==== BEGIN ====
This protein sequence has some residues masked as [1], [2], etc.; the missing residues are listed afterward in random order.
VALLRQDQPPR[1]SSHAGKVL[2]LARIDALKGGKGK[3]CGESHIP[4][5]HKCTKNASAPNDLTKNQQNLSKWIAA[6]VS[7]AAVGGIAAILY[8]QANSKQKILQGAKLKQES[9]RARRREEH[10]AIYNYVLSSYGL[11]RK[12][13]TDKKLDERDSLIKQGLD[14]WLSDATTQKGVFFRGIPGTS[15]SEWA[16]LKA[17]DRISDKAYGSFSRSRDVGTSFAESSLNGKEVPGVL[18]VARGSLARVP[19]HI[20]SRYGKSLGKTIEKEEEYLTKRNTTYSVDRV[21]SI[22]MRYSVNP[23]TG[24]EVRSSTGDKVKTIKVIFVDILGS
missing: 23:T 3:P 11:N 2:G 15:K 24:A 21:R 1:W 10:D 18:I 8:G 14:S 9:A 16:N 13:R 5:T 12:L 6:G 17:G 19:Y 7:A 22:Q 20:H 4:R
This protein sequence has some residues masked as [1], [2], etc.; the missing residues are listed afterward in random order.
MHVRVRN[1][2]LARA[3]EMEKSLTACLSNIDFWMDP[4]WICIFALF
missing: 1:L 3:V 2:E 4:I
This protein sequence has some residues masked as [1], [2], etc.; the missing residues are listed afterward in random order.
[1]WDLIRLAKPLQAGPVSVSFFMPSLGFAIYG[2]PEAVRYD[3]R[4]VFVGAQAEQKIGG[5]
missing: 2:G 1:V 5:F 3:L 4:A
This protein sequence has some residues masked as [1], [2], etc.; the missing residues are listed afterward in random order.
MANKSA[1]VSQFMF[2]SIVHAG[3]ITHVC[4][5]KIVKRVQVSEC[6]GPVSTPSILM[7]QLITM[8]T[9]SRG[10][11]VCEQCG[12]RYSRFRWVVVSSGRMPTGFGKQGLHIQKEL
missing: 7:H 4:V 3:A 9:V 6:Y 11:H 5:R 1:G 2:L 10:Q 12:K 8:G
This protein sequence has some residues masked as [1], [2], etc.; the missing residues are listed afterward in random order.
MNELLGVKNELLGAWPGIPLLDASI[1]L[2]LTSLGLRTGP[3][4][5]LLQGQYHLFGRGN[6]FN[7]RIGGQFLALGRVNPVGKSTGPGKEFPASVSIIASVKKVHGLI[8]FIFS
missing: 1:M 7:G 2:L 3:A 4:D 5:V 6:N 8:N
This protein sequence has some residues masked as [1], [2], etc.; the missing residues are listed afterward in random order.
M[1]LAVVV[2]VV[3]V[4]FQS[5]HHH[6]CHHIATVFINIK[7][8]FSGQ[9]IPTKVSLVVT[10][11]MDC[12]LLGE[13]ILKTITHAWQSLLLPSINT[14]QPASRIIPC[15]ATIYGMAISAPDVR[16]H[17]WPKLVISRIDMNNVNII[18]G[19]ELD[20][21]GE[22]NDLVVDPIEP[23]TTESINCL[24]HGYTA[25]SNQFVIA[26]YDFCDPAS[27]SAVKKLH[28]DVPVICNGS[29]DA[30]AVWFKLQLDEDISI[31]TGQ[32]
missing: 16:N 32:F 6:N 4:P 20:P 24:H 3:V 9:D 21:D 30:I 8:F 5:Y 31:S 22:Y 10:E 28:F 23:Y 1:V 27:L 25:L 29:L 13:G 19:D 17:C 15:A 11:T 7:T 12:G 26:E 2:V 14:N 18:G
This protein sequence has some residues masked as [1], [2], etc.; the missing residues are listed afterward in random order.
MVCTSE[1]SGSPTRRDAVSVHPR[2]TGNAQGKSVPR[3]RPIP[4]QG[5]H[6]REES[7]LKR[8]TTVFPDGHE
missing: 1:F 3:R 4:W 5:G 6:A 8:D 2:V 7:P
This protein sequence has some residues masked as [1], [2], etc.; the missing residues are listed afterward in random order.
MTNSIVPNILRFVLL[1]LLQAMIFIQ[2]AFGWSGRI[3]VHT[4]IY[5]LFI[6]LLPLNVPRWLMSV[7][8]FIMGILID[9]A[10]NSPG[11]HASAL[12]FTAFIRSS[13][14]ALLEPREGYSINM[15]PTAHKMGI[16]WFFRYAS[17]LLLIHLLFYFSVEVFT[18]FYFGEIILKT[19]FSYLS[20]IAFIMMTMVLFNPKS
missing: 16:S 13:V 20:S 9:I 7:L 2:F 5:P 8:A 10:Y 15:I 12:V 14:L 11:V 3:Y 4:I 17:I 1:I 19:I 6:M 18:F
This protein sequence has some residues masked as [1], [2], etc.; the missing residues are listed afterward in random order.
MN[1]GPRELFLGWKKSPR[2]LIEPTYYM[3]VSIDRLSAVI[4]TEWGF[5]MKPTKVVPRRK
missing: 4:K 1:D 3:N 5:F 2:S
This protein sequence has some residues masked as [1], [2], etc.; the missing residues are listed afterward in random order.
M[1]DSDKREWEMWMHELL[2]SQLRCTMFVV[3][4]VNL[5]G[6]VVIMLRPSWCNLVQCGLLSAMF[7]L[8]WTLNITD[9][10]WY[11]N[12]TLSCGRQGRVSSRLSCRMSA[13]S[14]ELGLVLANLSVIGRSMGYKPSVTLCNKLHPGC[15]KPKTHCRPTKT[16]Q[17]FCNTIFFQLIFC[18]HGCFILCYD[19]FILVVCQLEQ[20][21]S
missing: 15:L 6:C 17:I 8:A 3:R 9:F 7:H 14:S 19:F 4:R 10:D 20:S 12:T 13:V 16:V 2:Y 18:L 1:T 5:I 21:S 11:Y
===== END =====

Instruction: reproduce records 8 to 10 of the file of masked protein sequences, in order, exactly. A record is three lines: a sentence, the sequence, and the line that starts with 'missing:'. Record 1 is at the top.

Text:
This protein sequence has some residues masked as [1], [2], etc.; the missing residues are listed afterward in random order.
MTNSIVPNILRFVLL[1]LLQAMIFIQ[2]AFGWSGRI[3]VHT[4]IY[5]LFI[6]LLPLNVPRWLMSV[7][8]FIMGILID[9]A[10]NSPG[11]HASAL[12]FTAFIRSS[13][14]ALLEPREGYSINM[15]PTAHKMGI[16]WFFRYAS[17]LLLIHLLFYFSVEVFT[18]FYFGEIILKT[19]FSYLS[20]IAFIMMTMVLFNPKS
missing: 16:S 13:V 20:S 9:I 7:L 2:F 5:P 8:A 10:Y 15:I 12:V 14:L 11:V 3:Y 4:I 17:I 1:I 19:I 6:M 18:F
This protein sequence has some residues masked as [1], [2], etc.; the missing residues are listed afterward in random order.
MN[1]GPRELFLGWKKSPR[2]LIEPTYYM[3]VSIDRLSAVI[4]TEWGF[5]MKPTKVVPRRK
missing: 4:K 1:D 3:N 5:F 2:S
This protein sequence has some residues masked as [1], [2], etc.; the missing residues are listed afterward in random order.
M[1]DSDKREWEMWMHELL[2]SQLRCTMFVV[3][4]VNL[5]G[6]VVIMLRPSWCNLVQCGLLSAMF[7]L[8]WTLNITD[9][10]WY[11]N[12]TLSCGRQGRVSSRLSCRMSA[13]S[14]ELGLVLANLSVIGRSMGYKPSVTLCNKLHPGC[15]KPKTHCRPTKT[16]Q[17]FCNTIFFQLIFC[18]HGCFILCYD[19]FILVVCQLEQ[20][21]S
missing: 15:L 6:C 17:I 8:A 3:R 9:F 7:H 14:S 19:F 4:R 10:D 20:S 12:T 13:V 16:V 2:Y 18:L 1:T 5:I 21:S 11:Y